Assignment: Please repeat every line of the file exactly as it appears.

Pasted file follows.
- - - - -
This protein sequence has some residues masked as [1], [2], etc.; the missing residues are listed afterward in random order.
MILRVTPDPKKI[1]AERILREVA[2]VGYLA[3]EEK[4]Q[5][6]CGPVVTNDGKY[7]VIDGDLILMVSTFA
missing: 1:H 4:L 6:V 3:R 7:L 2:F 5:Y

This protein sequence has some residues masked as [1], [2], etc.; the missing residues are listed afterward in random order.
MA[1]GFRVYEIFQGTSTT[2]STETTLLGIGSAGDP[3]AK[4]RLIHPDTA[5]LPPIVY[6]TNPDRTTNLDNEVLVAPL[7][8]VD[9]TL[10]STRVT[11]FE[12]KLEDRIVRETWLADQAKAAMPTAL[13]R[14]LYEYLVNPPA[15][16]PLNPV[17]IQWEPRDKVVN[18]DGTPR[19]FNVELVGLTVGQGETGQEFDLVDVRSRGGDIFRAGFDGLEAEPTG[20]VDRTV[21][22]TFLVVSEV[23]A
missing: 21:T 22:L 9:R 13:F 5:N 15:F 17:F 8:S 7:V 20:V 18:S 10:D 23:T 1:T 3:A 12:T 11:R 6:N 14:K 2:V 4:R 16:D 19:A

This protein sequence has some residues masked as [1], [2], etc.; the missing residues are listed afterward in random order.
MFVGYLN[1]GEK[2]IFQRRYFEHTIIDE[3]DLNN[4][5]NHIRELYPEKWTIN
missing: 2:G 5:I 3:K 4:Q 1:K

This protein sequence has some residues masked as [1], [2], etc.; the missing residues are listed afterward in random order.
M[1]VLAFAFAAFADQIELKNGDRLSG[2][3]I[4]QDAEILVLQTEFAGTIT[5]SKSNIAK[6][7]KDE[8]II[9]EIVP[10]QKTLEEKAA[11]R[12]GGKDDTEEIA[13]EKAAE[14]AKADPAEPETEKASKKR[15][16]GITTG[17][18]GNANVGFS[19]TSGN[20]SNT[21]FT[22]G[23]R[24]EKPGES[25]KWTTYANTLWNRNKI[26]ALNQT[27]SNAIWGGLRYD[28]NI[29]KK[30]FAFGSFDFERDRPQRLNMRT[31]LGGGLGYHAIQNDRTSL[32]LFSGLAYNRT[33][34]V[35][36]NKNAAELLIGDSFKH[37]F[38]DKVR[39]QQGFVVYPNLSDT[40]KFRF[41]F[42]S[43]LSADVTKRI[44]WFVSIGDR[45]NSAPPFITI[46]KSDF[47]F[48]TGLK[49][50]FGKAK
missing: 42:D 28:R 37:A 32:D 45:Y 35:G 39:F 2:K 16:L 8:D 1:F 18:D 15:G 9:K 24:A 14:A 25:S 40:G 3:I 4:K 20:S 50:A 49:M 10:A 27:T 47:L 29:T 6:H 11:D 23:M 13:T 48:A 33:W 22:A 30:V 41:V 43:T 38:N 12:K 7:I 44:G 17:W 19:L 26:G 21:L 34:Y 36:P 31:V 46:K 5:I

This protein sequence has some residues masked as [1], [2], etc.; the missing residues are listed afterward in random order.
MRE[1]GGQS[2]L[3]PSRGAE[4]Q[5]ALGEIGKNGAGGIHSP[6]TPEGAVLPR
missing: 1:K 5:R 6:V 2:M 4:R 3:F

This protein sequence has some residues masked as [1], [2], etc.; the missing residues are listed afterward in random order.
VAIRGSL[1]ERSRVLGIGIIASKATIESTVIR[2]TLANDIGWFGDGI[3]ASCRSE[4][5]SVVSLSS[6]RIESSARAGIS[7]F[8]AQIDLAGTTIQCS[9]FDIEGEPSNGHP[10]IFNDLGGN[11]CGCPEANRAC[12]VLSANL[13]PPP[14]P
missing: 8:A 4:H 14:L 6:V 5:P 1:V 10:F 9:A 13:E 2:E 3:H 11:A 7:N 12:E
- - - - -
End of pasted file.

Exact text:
This protein sequence has some residues masked as [1], [2], etc.; the missing residues are listed afterward in random order.
MILRVTPDPKKI[1]AERILREVA[2]VGYLA[3]EEK[4]Q[5][6]CGPVVTNDGKY[7]VIDGDLILMVSTFA
missing: 1:H 4:L 6:V 3:R 7:L 2:F 5:Y

This protein sequence has some residues masked as [1], [2], etc.; the missing residues are listed afterward in random order.
MA[1]GFRVYEIFQGTSTT[2]STETTLLGIGSAGDP[3]AK[4]RLIHPDTA[5]LPPIVY[6]TNPDRTTNLDNEVLVAPL[7][8]VD[9]TL[10]STRVT[11]FE[12]KLEDRIVRETWLADQAKAAMPTAL[13]R[14]LYEYLVNPPA[15][16]PLNPV[17]IQWEPRDKVVN[18]DGTPR[19]FNVELVGLTVGQGETGQEFDLVDVRSRGGDIFRAGFDGLEAEPTG[20]VDRTV[21][22]TFLVVSEV[23]A
missing: 21:T 22:L 9:R 13:F 5:N 15:F 17:F 8:S 7:V 20:V 18:S 10:D 23:T 1:T 3:A 12:T 11:R 6:N 14:K 2:V 4:R 16:D 19:A

This protein sequence has some residues masked as [1], [2], etc.; the missing residues are listed afterward in random order.
MFVGYLN[1]GEK[2]IFQRRYFEHTIIDE[3]DLNN[4][5]NHIRELYPEKWTIN
missing: 2:G 5:I 3:K 4:Q 1:K

This protein sequence has some residues masked as [1], [2], etc.; the missing residues are listed afterward in random order.
M[1]VLAFAFAAFADQIELKNGDRLSG[2][3]I[4]QDAEILVLQTEFAGTIT[5]SKSNIAK[6][7]KDE[8]II[9]EIVP[10]QKTLEEKAA[11]R[12]GGKDDTEEIA[13]EKAAE[14]AKADPAEPETEKASKKR[15][16]GITTG[17][18]GNANVGFS[19]TSGN[20]SNT[21]FT[22]G[23]R[24]EKPGES[25]KWTTYANTLWNRNKI[26]ALNQT[27]SNAIWGGLRYD[28]NI[29]KK[30]FAFGSFDFERDRPQRLNMRT[31]LGGGLGYHAIQNDRTSL[32]LFSGLAYNRT[33][34]V[35][36]NKNAAELLIGDSFKH[37]F[38]DKVR[39]QQGFVVYPNLSDT[40]KFRF[41]F[42]S[43]LSADVTKRI[44]WFVSIGDR[45]NSAPPFITI[46]KSDF[47]F[48]TGLK[49][50]FGKAK
missing: 42:D 28:R 37:A 32:D 45:Y 35:G 39:F 2:K 16:L 8:D 1:F 18:D 15:G 9:K 24:A 14:A 25:S 40:G 3:I 4:K 20:S 50:A 49:M 10:A 27:T 47:L 29:T 6:H 11:D 23:M 13:T 48:A 33:W 22:A 30:V 41:V 43:T 38:N 12:K 7:I 44:G 17:W 19:L 26:G 21:L 34:Y 36:P 31:V 46:K 5:I

This protein sequence has some residues masked as [1], [2], etc.; the missing residues are listed afterward in random order.
MRE[1]GGQS[2]L[3]PSRGAE[4]Q[5]ALGEIGKNGAGGIHSP[6]TPEGAVLPR
missing: 1:K 5:R 6:V 2:M 4:R 3:F

This protein sequence has some residues masked as [1], [2], etc.; the missing residues are listed afterward in random order.
VAIRGSL[1]ERSRVLGIGIIASKATIESTVIR[2]TLANDIGWFGDGI[3]ASCRSE[4][5]SVVSLSS[6]RIESSARAGIS[7]F[8]AQIDLAGTTIQCS[9]FDIEGEPSNGHP[10]IFNDLGGN[11]CGCPEANRAC[12]VLSANL[13]PPP[14]P
missing: 8:A 4:H 14:L 6:V 5:P 1:V 10:F 9:A 13:E 2:E 3:H 11:A 7:N 12:E